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Use of various obesity measurement and classification methods in occupational safety and health research: a systematic review of the literature

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Abstract

Background

This study systematically examined obesity research in occupational safety and health regarding the use of various obesity measurement and classification methods.

Methods

A systematic search of the PubMed database on English language publications from 2000 to 2015 using related keywords and search of citations resulted in selection of 126 studies. They were categorized into two groups based on their main research question: 1) general physical or mental work-related functioning; and 2) task or body part specific functioning.

Results

Regardless of the study group, body mass index (BMI) was the most frequently used measure. Over 63% of the studies relied solely on BMI to define obesity. In only 22% of the studies, body fat was directly measured by methods such as dual energy x-ray absorptiometry. Abdominal obesity was defined using waist circumference in recent years, and waist-hip ratio in earlier years. Inconsistent cut-offs have also been used across studies investigating similar topics.

Conclusions

Few authors acknowledged the limitations of using indirect obesity measures. This is in part due to the limited understanding of some occupational safety and health researchers regarding the complex issues surrounding obesity classification and also the mixed recommendations over the past 2–3 decades and across populations. Efforts need to be made to promote appropriate obesity measurement and reporting in this field.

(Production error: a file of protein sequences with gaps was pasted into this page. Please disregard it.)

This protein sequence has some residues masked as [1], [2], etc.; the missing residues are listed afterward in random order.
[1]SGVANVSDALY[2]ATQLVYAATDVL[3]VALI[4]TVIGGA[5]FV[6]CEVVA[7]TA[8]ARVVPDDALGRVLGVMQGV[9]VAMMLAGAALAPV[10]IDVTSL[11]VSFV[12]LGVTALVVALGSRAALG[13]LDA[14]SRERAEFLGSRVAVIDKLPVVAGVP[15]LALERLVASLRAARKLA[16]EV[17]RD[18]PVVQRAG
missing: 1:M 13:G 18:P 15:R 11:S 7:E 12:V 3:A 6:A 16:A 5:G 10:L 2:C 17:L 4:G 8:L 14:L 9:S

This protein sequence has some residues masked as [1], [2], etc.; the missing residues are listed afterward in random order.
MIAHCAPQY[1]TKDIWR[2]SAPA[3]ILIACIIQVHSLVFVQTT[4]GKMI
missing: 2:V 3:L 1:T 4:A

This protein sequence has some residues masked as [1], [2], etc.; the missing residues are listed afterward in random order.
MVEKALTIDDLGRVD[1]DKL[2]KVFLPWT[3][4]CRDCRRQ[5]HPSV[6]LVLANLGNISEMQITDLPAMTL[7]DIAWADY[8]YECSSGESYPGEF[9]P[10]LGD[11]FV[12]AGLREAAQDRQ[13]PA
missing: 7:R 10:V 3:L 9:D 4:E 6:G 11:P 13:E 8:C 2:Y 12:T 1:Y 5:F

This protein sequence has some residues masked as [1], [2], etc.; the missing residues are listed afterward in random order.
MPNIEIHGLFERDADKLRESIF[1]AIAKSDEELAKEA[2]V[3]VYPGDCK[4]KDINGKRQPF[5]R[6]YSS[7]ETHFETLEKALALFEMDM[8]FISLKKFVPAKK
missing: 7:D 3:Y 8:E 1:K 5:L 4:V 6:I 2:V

Background

Obesity affects over 600 million adults worldwide and the number continues to grow [1]. Along with the rise in its worldwide prevalence [2, 3], the evidence for its adverse effects on individuals’ health has been accumulating. Obesity has been identified as a risk factor for cardiovascular disease [4], pulmonary embolism [5], large joint osteoarthritis (OA) [6], and certain types of cancer [7]. It has also been associated with a decrease in general physical function [8], as well as cognitive abilities [9]. The diversity in the adverse outcomes attributed to obesity, the complexity in the mechanisms leading to them, and the multi-factorial nature of this disease require the joint effort of different scientific disciplines to better understand the scope of the problem and to limit its detrimental effects.

With the prevalence of obesity among the workforce being equal to that of the general population [10], the occupational safety and health discipline has shown interest and effectively contributed to obesity research. The effects of obesity on work performance, physical capacity, and physical and cognitive function have been the research focus of many ergonomists, work analysts, and occupational health experts. As such, employees who are obese have been found to have higher rates of sick leave [11] and workplace injuries [12], along with increased employer-paid healthcare costs [13]. As these efforts expand to evaluate the relation between obesity and work [14], it is essential to explore how obesity status is measured in this field (e.g., body mass index (BMI) and body fat percentage (%BF)) as well as the basis for classifying individuals into distinct risk groups (e.g., types I and II obesity). In general, the issue of obesity measurement is two-fold: 1) selection of the appropriate measurement and 2) properly carrying out the measurement process to minimize measurement error.

Measurement selection